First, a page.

All of the storylines surrounding the 2009 Masters have been captured. Kenny Perry not sealing the deal, Tiger and Phil dueling to sixth place, Chad Campbell’s cute wife, and Angel Cabrera… The Duck, smiling his way to the cabin to collect his prize.
Amid all of the wasted laments for Tiger, Phil, Chad and Kenny was the brief and awkward little interview with Cabrera, conducted through an interpreter, that provided an insight to the victory.
Roberto de Vicenzo, a fellow Argentinian golfer and mentor to Cabrera, had given The Duck a gift shortly after Cabrera had won the 2007 US Open. De Vincenzo had lost the 1968 Masters by signing an incorrect scorecard and never made his way back to contention. With that in mind, he gave Cabrera a framed picture of his hand in a green jacket. Big deal, right? This little memento might have been the difference on Sunday.
How many times did Cabrera sit and look at that picture? How often did he imagine the joy of winning the Masters and bringing the title home to Argentina? His mentor, relieved and inspired. Could Cabrera, by simply visualizing the win in great detail and living the emotion of the moment, set himself up for the victory? Yes.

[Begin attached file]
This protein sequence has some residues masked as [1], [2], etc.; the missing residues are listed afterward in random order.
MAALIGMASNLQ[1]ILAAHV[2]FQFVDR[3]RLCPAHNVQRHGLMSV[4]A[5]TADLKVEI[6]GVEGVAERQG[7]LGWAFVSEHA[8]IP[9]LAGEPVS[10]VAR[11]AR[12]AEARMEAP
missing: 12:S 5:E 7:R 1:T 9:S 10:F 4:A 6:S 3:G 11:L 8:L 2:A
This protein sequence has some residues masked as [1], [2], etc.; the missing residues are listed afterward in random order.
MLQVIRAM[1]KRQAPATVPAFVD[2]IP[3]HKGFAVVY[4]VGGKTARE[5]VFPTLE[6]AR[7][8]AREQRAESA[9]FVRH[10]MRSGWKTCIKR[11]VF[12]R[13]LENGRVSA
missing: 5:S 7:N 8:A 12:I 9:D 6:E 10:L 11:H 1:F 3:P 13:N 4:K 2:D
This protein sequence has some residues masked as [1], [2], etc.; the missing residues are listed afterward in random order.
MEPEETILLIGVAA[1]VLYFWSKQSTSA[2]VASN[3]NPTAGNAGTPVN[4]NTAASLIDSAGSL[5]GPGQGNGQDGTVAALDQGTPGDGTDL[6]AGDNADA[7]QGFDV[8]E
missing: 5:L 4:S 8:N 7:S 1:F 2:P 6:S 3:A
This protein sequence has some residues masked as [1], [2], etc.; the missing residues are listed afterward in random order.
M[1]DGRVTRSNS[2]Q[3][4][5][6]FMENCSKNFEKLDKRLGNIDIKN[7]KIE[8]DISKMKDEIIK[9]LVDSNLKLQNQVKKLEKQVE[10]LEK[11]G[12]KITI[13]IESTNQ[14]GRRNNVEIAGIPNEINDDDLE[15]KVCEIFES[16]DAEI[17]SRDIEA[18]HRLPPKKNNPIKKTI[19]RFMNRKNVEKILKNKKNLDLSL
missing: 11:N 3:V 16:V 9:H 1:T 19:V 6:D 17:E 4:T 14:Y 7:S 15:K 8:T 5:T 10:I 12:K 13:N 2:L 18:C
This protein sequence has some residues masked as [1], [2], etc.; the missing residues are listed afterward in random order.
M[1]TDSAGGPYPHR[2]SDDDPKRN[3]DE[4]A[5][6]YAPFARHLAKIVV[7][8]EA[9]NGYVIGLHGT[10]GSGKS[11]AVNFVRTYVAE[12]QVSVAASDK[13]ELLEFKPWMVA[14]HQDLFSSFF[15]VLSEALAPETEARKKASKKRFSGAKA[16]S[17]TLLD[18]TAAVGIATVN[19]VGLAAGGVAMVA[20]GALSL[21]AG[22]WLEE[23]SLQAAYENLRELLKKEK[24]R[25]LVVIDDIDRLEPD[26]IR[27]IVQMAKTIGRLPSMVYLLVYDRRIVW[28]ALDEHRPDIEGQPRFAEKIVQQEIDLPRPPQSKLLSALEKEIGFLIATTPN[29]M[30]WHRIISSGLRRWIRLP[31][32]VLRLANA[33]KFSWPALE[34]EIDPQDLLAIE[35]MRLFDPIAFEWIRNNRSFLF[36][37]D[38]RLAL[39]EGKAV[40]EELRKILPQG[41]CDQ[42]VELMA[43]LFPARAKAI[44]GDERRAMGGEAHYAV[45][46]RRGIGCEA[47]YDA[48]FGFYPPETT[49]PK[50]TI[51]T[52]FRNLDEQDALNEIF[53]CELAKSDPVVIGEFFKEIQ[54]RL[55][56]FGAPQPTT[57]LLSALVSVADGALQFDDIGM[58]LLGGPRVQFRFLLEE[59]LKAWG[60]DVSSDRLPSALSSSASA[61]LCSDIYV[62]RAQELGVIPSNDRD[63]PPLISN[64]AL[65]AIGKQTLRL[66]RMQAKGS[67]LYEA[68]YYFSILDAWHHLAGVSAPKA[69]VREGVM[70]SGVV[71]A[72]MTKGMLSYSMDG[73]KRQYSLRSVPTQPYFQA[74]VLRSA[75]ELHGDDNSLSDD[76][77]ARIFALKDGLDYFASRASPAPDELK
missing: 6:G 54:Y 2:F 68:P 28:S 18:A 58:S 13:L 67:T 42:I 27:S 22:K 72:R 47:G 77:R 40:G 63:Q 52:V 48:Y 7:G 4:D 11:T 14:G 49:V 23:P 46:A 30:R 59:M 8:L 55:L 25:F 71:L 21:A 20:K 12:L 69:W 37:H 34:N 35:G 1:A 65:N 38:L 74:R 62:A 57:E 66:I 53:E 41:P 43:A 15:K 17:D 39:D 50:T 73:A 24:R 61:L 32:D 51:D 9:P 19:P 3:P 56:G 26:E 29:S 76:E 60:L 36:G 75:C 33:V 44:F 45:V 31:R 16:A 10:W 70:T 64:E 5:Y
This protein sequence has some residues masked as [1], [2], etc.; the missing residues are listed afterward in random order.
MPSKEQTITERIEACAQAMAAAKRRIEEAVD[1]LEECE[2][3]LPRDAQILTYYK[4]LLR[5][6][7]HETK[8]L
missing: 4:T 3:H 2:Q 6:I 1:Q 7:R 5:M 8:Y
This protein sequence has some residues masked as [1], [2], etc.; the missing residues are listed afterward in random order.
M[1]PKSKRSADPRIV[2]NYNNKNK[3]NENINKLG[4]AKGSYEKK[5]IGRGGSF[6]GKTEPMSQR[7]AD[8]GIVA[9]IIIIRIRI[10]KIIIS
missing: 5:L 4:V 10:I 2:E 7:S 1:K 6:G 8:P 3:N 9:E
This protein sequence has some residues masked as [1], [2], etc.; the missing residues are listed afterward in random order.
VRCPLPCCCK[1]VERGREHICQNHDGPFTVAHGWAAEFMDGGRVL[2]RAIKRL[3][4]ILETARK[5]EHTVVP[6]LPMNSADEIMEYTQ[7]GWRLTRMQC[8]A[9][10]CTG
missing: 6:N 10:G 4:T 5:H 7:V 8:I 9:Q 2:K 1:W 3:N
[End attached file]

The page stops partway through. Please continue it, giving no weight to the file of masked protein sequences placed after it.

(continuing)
Visualization is one of the most powerful tools in success. All of the modern teachers of success talk about visualization and the concept has been around for thousands of years. Pick a goal, see the goal accomplished with as much detail as you can, and feel the emotion that comes with the accomplishment. Really feel it!
Joe Vitale, Jack Canfield, James Ray and others encourage people to do it daily. Make time for the process and get in to it. Your belief level should get to the point that you are no longer wanting the goal, because you feel as if you’ve already attained it. Dr. Denis Waitley says, “If you can go there in the mind, you’ll go there in the body.”
How many times has Angel Cabrera put on the green jacket before Sunday? Has he picked his ball from the hole and pumped his fist in victory a thousand times? Maybe more.
When the playoff started, Kenny Perry admitted to being nervous. “My right hand just fires a little quick in situations like that. I was nervous,” and as long as he continues to tell himself those things, they will continue to happen. If he plays the scene over in his head about mishitting two approach shots in a row, he’ll find himself runner-up again, if he’s lucky.
Meanwhile, Angel was banging shots off of trees, waddling with a purpose and having fun. “I was just enjoying the moments.” He had been there before so there was no need to be nervous. His hand in the green jacket.
Decide what you want. Pick a small goal if you like and visualize the goal already attained. Put as much detail with it as you can: hear the waves, smell the grass, feel the excitement and pump your fist. Life is waiting for you take it. What are you waiting for?